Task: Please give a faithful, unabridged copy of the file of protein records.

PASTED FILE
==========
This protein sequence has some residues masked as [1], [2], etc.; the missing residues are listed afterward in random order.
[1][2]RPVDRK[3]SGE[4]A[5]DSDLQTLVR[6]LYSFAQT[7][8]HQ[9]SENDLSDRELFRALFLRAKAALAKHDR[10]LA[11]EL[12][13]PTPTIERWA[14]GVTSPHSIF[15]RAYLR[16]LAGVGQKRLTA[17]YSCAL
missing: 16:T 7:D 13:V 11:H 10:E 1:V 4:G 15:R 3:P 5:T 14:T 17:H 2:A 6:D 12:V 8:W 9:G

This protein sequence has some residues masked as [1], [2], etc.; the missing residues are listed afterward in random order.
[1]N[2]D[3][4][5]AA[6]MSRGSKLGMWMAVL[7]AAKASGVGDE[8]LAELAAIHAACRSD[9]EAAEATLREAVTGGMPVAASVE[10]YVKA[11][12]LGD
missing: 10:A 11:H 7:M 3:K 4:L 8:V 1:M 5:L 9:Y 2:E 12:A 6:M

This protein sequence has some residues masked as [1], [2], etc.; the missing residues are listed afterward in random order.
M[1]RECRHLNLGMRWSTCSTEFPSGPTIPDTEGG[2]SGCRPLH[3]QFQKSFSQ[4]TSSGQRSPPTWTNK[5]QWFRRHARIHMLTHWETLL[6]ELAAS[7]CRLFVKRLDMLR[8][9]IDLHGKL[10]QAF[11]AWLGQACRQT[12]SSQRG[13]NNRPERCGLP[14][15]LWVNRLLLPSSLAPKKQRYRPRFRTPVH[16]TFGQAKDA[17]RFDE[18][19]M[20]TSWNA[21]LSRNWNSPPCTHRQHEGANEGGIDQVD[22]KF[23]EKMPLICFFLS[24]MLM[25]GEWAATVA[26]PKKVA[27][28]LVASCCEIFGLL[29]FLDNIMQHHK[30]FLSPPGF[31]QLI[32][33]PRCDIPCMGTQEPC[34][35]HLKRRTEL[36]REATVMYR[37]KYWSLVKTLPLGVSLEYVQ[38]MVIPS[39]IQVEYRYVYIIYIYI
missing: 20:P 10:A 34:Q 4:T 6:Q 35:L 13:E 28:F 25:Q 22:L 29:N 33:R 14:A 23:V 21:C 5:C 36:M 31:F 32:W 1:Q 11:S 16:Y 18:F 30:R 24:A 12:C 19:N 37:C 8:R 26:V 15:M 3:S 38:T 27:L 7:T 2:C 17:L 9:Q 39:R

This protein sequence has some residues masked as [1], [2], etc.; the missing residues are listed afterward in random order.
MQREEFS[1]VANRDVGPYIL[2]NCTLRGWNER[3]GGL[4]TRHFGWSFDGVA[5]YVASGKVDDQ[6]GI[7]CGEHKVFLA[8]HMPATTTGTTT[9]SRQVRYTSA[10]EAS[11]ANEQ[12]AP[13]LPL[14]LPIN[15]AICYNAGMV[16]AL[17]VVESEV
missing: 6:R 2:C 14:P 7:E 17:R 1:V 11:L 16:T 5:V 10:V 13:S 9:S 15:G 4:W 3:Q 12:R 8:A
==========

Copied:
This protein sequence has some residues masked as [1], [2], etc.; the missing residues are listed afterward in random order.
[1][2]RPVDRK[3]SGE[4]A[5]DSDLQTLVR[6]LYSFAQT[7][8]HQ[9]SENDLSDRELFRALFLRAKAALAKHDR[10]LA[11]EL[12][13]PTPTIERWA[14]GVTSPHSIF[15]RAYLR[16]LAGVGQKRLTA[17]YSCAL
missing: 16:T 7:D 13:V 11:H 10:E 1:V 4:G 15:R 3:P 5:T 14:T 17:H 2:A 6:D 12:V 8:W 9:G

This protein sequence has some residues masked as [1], [2], etc.; the missing residues are listed afterward in random order.
[1]N[2]D[3][4][5]AA[6]MSRGSKLGMWMAVL[7]AAKASGVGDE[8]LAELAAIHAACRSD[9]EAAEATLREAVTGGMPVAASVE[10]YVKA[11][12]LGD
missing: 10:A 11:H 7:M 3:K 4:L 8:V 1:M 5:L 9:Y 2:E 12:A 6:M

This protein sequence has some residues masked as [1], [2], etc.; the missing residues are listed afterward in random order.
M[1]RECRHLNLGMRWSTCSTEFPSGPTIPDTEGG[2]SGCRPLH[3]QFQKSFSQ[4]TSSGQRSPPTWTNK[5]QWFRRHARIHMLTHWETLL[6]ELAAS[7]CRLFVKRLDMLR[8][9]IDLHGKL[10]QAF[11]AWLGQACRQT[12]SSQRG[13]NNRPERCGLP[14][15]LWVNRLLLPSSLAPKKQRYRPRFRTPVH[16]TFGQAKDA[17]RFDE[18][19]M[20]TSWNA[21]LSRNWNSPPCTHRQHEGANEGGIDQVD[22]KF[23]EKMPLICFFLS[24]MLM[25]GEWAATVA[26]PKKVA[27][28]LVASCCEIFGLL[29]FLDNIMQHHK[30]FLSPPGF[31]QLI[32][33]PRCDIPCMGTQEPC[34][35]HLKRRTEL[36]REATVMYR[37]KYWSLVKTLPLGVSLEYVQ[38]MVIPS[39]IQVEYRYVYIIYIYI
missing: 20:P 10:A 34:Q 4:T 6:Q 35:L 13:E 28:F 25:Q 22:L 29:N 33:R 14:A 23:V 21:C 5:C 36:M 31:F 32:W 1:Q 11:S 16:Y 18:F 30:R 24:A 12:C 19:N 37:C 8:R 26:V 15:M 3:S 38:T 27:L 7:T 2:C 17:L 9:Q 39:R

This protein sequence has some residues masked as [1], [2], etc.; the missing residues are listed afterward in random order.
MQREEFS[1]VANRDVGPYIL[2]NCTLRGWNER[3]GGL[4]TRHFGWSFDGVA[5]YVASGKVDDQ[6]GI[7]CGEHKVFLA[8]HMPATTTGTTT[9]SRQVRYTSA[10]EAS[11]ANEQ[12]AP[13]LPL[14]LPIN[15]AICYNAGMV[16]AL[17]VVESEV
missing: 6:R 2:C 14:P 7:E 17:R 1:V 11:L 16:T 5:V 10:V 13:S 9:S 15:G 4:W 3:Q 12:R 8:A